The book has some gems, for Leonardo was of course a remarkable man, but all too often we have Capra reading into Leonardo's work 20th century science that either isn't there or is not demonstrated to be there. Someone will have to write a better book so that we can more fully and correctly appreciate the great man's work.

Just for completeness, I hold advanced degrees in applied physics, and have written some technical books, so my expectations for content may be a bit different from most readers!
4 of 4 people found the following review helpful
Leonardo: The Forgotten Science Genius 6 Sept. 2011
By OtherWorlds&Wisdom - Published on
Format: Paperback
Leonardo is known best for his art. His thousands of pages of musings and drawings of science aren't as well known. The author here tries to remedy that in what is much a biography as it is a study of Leonardo's forgotten works. By exploring his life, the author tries to uncover what made Leonardo tick, his influences and motivations. Still, the mysterious man will always be that in many ways: a mystery. The author wants to look at Leonardo's work through modern eyes and how it relates to today (or would relate). Sometimes he interprets too much through modern eyes. He gives too much credence to the myth of "humanism" being the driving force of the Renaissance (all the while discussing how the Church funded much of it) or how the supposed "Dark Ages" were a time of intellectal regression caused by the church. Many writers have shown these myths to be untrue (see The Abacus and the Cross: The Story of the Pope Who Brought the Light of Science to the Dark Ages, The Genesis of Science: How the Christian Middle Ages Launched the Scientific Revolution & The Victory of Reason: How Christianity Led to Freedom, Capitalism, and Western Success). However, one wonders where science would have went had Leonardo published his works. Instead, they largely languished until modern times. Could use more illustrations, but still a great history of a lost genius. See also 1434: The Year a Magnificent Chinese Fleet Sailed to Italy and Ignited the Renaissance for a controversal theory that the Chinese sparked Leonardo's science.
3 of 3 people found the following review helpful
A MUST READ 3 April 2014
By David Sempau Martinez - Published on
Format: Hardcover Verified Purchase
Leonardo da Vinci has been and continues to be a subject of constant interest, research and admiration. Was he a painter interested in science? Yes. A scientist that draw and painted to better understand the phenomena he wanted to study? Yes. A physician who dissected bodies in order to design the best anatomy maps for years to come, establishing the parallelism between circulatory system and rivers and their effluents, between the undulation of human hair and the flow of liquids? Yes. A brilliant civil and militar engineer, architect, scenographer, musician, composer and poet? Also yes, and much more. His multidimensional mind still leaves us ordinary mortals appalled. The more he discovered the more he realized what he did not know, being this self-induced learning one of the most outstanding characteristics of his endless activities. As Marcel Brion points beautifuly in his biography of Leonardo, the atypical unschooled childhood he enjoyed could have strongly contributed to his ability for discovery and self-teaching. To make it short, we can say that Leonardo embodies what today is known as “Systems Thinking”, that is, the ability to acknowledge and respect the infinite connections between everything and everything else, as well as our limited knowledge of such connections and their effects.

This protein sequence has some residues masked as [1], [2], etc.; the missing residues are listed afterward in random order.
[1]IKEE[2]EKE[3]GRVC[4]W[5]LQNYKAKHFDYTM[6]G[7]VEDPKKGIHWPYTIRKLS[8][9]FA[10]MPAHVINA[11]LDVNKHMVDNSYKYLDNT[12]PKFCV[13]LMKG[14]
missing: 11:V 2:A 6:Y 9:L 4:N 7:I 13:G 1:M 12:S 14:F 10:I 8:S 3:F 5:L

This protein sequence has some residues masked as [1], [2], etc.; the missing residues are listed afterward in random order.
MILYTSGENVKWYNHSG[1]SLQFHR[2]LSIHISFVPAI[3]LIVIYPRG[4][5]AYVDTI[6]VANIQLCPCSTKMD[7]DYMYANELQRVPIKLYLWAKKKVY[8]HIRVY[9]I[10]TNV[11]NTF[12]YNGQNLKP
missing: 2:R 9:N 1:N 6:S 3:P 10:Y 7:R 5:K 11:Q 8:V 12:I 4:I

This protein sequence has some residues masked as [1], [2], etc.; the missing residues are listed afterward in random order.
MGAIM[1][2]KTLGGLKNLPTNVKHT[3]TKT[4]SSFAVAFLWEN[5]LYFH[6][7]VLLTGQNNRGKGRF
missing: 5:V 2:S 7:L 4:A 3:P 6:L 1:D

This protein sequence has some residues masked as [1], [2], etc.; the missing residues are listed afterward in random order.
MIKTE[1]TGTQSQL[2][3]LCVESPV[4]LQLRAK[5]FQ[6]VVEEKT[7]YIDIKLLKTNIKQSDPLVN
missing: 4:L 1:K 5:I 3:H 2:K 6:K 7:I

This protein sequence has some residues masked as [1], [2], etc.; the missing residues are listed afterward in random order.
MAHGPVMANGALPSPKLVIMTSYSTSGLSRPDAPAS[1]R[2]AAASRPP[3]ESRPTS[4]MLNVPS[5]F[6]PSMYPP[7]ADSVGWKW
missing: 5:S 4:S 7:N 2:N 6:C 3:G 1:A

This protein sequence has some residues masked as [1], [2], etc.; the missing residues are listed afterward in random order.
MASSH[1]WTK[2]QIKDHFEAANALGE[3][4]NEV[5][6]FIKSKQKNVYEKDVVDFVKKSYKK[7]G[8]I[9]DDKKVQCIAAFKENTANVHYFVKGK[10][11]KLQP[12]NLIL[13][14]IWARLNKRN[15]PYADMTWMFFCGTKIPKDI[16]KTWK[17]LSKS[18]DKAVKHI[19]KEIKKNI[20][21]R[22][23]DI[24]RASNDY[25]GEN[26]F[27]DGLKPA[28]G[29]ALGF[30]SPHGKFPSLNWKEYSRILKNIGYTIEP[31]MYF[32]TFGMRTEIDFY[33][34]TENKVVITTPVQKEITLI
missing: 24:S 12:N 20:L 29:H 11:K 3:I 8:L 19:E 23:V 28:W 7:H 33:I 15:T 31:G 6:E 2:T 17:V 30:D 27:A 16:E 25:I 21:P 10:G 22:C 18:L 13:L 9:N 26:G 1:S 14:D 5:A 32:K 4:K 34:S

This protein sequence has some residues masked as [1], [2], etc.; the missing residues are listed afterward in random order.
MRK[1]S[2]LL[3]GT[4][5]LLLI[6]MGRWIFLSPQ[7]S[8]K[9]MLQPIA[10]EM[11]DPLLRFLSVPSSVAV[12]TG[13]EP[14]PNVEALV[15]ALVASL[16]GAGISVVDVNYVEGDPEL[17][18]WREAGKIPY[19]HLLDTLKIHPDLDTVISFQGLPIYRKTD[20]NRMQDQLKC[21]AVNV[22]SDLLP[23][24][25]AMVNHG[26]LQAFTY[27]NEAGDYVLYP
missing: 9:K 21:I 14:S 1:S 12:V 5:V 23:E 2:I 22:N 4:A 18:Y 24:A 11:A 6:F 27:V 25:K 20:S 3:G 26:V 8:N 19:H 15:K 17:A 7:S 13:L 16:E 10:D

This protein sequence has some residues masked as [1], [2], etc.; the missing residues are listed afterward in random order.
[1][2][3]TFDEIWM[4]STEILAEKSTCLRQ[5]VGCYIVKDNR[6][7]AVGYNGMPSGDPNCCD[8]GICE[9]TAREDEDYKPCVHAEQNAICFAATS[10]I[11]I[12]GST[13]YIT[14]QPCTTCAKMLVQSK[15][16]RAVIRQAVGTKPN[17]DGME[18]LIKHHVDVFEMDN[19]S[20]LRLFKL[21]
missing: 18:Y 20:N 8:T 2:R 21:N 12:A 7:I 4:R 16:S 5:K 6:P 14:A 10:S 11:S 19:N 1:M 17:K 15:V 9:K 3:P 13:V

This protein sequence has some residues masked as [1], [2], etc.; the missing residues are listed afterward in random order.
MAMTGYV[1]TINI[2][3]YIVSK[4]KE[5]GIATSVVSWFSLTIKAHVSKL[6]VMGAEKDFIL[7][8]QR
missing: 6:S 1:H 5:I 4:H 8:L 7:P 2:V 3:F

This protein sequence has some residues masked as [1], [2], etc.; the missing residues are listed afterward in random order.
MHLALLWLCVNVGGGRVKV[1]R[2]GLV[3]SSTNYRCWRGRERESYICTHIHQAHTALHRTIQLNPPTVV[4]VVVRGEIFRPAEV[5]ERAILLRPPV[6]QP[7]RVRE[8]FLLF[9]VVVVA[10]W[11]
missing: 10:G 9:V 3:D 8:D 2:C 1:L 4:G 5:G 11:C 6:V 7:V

Fritjof Capra (bestseller of The Tao of Physics), himself a man of science, has been interested in Leonardo for decades, an interest that he has materialized lately in several books on Leonardo’s work and thinking, one of which I had the privilege to translate into Spanish (La Botánica de Leonardo). In “The Science of Leonardo” Capra explores, through the respectful eyes of a scientist for another, the already mentioned multidimensional mind of the Toscana genius and its ongoing revelations. Capra’s writing is fluid, stimulating, rigorous, orderly and soundly documented. A must read if you wish to deepen in your knowledge and admiration for Leonardo da Vinci. I strongly recommend that you complement this reading with Marcel Brion’s Leonardo’s biography and Luís Racionero’s essay on the same subject.

David Sempau
9 of 12 people found the following review helpful
good biography of da vinci's life and thought 29 Jan. 2008
By Dan Arias - Published on
Format: Hardcover Verified Purchase
I heard of this book during an interview of the author on NPR. The interview was fascinating and motivated me to get the book.

The book is wonderful for its balance and grace. It is a concise telling of da Vinci's life and his thinking gleaned from his manuscripts and from contemporary writers. It is interesting to discover that little is known about da Vinci's personal or inner life. However, we discover that da Vinci was truly one of the first scientists in the modern sense, predating Galileo. His gifts for observation, illustration, and painting combined with his energy and enthusiasm for experimentation led him to discoveries and conclusions that would not be widely recognized for centuries.

It was a good inspiring read! I'm looking forward to reading Capra's book on systemic thinking.